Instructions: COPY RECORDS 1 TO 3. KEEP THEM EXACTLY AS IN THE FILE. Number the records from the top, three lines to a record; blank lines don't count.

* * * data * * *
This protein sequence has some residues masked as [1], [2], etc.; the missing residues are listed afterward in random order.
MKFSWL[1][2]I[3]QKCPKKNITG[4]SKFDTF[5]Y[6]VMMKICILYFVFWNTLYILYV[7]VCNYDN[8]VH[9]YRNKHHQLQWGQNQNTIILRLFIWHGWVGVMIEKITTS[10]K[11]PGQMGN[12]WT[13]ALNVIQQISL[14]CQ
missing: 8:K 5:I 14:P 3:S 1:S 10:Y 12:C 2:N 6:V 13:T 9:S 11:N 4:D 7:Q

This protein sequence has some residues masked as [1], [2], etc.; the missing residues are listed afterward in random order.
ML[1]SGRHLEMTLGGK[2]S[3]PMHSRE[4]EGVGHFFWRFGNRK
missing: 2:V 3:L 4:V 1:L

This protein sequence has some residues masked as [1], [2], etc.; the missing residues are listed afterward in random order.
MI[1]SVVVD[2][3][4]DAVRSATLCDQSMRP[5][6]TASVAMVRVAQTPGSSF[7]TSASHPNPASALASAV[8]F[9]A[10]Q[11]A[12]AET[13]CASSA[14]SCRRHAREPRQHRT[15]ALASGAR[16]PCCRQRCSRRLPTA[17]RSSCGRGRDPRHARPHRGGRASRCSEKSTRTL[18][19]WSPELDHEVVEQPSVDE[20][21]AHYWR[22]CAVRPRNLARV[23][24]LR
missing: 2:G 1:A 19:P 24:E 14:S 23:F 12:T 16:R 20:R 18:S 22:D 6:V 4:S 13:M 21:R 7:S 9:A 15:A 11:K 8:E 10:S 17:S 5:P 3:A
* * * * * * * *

This protein sequence has some residues masked as [1], [2], etc.; the missing residues are listed afterward in random order.
MKFSWL[1][2]I[3]QKCPKKNITG[4]SKFDTF[5]Y[6]VMMKICILYFVFWNTLYILYV[7]VCNYDN[8]VH[9]YRNKHHQLQWGQNQNTIILRLFIWHGWVGVMIEKITTS[10]K[11]PGQMGN[12]WT[13]ALNVIQQISL[14]CQ
missing: 8:K 5:I 14:P 3:S 1:S 10:Y 12:C 2:N 6:V 13:T 9:S 11:N 4:D 7:Q

This protein sequence has some residues masked as [1], [2], etc.; the missing residues are listed afterward in random order.
ML[1]SGRHLEMTLGGK[2]S[3]PMHSRE[4]EGVGHFFWRFGNRK
missing: 2:V 3:L 4:V 1:L

This protein sequence has some residues masked as [1], [2], etc.; the missing residues are listed afterward in random order.
MI[1]SVVVD[2][3][4]DAVRSATLCDQSMRP[5][6]TASVAMVRVAQTPGSSF[7]TSASHPNPASALASAV[8]F[9]A[10]Q[11]A[12]AET[13]CASSA[14]SCRRHAREPRQHRT[15]ALASGAR[16]PCCRQRCSRRLPTA[17]RSSCGRGRDPRHARPHRGGRASRCSEKSTRTL[18][19]WSPELDHEVVEQPSVDE[20][21]AHYWR[22]CAVRPRNLARV[23][24]LR
missing: 2:G 1:A 19:P 24:E 14:S 23:F 12:T 16:R 20:R 18:S 22:D 6:V 4:S 13:M 21:R 7:S 9:A 15:A 11:K 8:E 10:S 17:S 5:P 3:A